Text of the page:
Prices for wheat, corn and soybeans are racing higher with little relief in sight from blistering heat across much of the nation's farmland.
Wheat and corn jumped more than 4 percent Monday. Soybeans rose 2.4 percent.
Several weeks of hot, dry weather has caused damage to corn and soybean crops in fields, and there is little rain in the forecast over the next couple of weeks. Wheat has been hurt by adverse weather both in the U.S. and in the Black Sea region of Russia.
Traders are buying up contracts, pushing prices higher, on expectations that supplies will be smaller heading into the winter. "If we have 10 more days of dryness, this market should not stutter at all...we should just continue to march higher," said Mike Zuzolo, president of Global Commodity and Analytics LLC.
As the weeks pass with little improvement, livestock producers, food companies and consumers are bracing for higher prices.
Hog and poultry producers use corn as feed. If prices rise too high, they are likely to sell off more animals, Zuzolo said. That should benefit consumers initially because there would be more meat available, but prices likely would begin to climb around the holidays.
Prices for food made from grains, such as breads and cereals, may begin rising within one to two months, depending on the amount of grain in the product and the company's strategy, analysts have said.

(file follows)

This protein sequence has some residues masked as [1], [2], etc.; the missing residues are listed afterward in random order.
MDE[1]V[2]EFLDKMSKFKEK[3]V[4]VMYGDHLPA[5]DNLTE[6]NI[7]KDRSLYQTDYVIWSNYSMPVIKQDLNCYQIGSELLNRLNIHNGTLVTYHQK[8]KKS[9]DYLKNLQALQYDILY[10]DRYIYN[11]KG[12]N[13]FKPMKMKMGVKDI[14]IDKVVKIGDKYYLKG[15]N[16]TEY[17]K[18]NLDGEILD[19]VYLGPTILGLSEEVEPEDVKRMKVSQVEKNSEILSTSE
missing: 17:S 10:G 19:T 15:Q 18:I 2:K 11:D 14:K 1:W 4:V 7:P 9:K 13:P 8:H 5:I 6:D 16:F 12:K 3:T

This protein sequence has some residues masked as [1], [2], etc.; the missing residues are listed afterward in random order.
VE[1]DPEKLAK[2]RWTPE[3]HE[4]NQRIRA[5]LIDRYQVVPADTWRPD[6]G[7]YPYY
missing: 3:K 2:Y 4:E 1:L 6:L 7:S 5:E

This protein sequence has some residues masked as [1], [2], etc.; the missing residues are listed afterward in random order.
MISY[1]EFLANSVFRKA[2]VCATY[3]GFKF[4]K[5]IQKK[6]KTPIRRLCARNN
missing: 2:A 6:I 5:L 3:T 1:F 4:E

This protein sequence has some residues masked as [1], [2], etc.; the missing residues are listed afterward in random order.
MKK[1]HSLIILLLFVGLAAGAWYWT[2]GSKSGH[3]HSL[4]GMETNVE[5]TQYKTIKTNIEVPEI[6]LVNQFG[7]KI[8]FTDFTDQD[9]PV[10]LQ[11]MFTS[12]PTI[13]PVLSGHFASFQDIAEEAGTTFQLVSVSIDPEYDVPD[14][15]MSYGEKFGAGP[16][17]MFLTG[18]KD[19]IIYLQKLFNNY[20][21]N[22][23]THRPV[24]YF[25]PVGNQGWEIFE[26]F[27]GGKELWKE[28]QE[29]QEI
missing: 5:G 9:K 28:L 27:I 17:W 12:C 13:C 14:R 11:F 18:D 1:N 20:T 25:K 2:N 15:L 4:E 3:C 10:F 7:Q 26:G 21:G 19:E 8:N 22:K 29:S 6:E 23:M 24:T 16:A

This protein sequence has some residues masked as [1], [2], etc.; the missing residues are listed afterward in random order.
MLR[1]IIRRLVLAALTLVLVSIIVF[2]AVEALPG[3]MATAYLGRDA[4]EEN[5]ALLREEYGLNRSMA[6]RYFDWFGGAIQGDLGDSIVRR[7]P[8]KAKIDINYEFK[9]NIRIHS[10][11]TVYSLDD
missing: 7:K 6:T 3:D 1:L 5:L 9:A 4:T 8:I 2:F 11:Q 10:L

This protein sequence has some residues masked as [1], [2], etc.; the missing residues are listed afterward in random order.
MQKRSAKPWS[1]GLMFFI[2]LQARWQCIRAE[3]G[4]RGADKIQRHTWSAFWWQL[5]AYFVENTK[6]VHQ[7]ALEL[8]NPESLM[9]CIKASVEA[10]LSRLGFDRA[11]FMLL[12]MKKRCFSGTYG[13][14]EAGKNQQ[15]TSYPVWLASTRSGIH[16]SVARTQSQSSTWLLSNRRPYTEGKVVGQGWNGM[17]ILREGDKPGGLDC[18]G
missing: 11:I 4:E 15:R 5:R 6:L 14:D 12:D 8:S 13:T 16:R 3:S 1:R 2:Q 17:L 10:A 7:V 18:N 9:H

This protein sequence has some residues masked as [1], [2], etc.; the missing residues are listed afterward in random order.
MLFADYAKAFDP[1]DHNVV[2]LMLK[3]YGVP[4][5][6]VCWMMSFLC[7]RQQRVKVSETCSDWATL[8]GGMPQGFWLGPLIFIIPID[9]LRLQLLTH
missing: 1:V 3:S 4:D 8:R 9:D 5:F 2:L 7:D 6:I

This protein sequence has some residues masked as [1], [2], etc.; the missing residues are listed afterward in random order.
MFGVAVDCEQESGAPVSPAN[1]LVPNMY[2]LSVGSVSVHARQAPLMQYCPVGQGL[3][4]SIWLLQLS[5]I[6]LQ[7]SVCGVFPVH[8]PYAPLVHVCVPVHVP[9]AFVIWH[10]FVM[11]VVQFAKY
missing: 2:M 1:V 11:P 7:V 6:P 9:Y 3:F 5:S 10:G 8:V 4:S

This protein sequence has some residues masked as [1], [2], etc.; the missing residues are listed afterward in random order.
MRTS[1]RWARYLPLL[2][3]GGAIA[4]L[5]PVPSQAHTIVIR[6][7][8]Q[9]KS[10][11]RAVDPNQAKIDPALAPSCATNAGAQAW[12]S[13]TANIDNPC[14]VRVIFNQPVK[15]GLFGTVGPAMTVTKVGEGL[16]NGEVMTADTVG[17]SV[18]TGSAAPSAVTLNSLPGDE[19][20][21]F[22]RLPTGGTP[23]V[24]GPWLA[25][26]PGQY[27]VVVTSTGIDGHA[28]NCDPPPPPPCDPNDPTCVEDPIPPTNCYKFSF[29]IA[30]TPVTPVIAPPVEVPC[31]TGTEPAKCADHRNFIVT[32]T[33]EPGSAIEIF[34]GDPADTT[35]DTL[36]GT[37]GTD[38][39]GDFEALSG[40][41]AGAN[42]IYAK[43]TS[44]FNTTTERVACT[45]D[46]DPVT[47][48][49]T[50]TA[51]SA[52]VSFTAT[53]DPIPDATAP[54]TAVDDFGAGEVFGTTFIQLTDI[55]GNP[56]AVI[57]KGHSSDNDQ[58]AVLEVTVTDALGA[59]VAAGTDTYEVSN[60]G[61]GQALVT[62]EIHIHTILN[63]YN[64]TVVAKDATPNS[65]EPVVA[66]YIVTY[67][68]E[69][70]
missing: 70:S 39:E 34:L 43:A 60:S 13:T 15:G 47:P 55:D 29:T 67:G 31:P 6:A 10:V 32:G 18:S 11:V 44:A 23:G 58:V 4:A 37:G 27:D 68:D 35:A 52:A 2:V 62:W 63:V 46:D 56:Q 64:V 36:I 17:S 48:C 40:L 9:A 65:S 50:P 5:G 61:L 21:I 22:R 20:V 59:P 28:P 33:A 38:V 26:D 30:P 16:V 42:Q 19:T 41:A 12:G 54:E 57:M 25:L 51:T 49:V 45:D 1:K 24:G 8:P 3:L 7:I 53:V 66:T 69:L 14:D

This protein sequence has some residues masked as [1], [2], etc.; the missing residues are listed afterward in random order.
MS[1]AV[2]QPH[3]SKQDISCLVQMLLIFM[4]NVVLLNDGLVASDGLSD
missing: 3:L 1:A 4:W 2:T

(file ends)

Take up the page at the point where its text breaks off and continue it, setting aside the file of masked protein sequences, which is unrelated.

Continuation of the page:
Corn for December delivery rose 32.25 cents to finish at $7.725 per bushel. September wheat gained 36.75 cents to $8.845 per bushel and November soybeans increased 38 cents to $15.905 per bushel.
Other commodities were mixed as traders speculated whether more disappointing U.S. economic news would prompt the Federal Reserve to take action to promote growth.
The Commerce Department said consumer spending fell in June in nearly every major category, from automobiles and furniture to appliances and department stores. It marked the third straight month of declining retail sales.
The weaker retail spending, combined with other recent negative news, may be enough to cause the Federal Reserve to take additional steps to encourage borrowing and spending. The Fed's policy committee will meet at the end of this month.
Gold for August delivery fell 40 cents to end at $1,591.60 an ounce, September silver dropped 4.8 cents to $27.321 per ounce and September copper decreased 1.9 cents to $3.485 per pound.
October platinum fell $17.90 to $1,417.30 an ounce and September palladium ended down $7.80 at $577.85 an ounce.
In energy trading, benchmark crude rose $1.33 to finish at $88.43 per barrel in New York. Heating oil increased 3.95 cents to $2.8277 per gallon, wholesale gasoline climbed 3.86 cents to $2.8547 per gallon and natural gas fell 7.3 cents to $2.801 per 1,000 cubic feet.
AP Economics Writer Martin Crutsinger contributed to this report.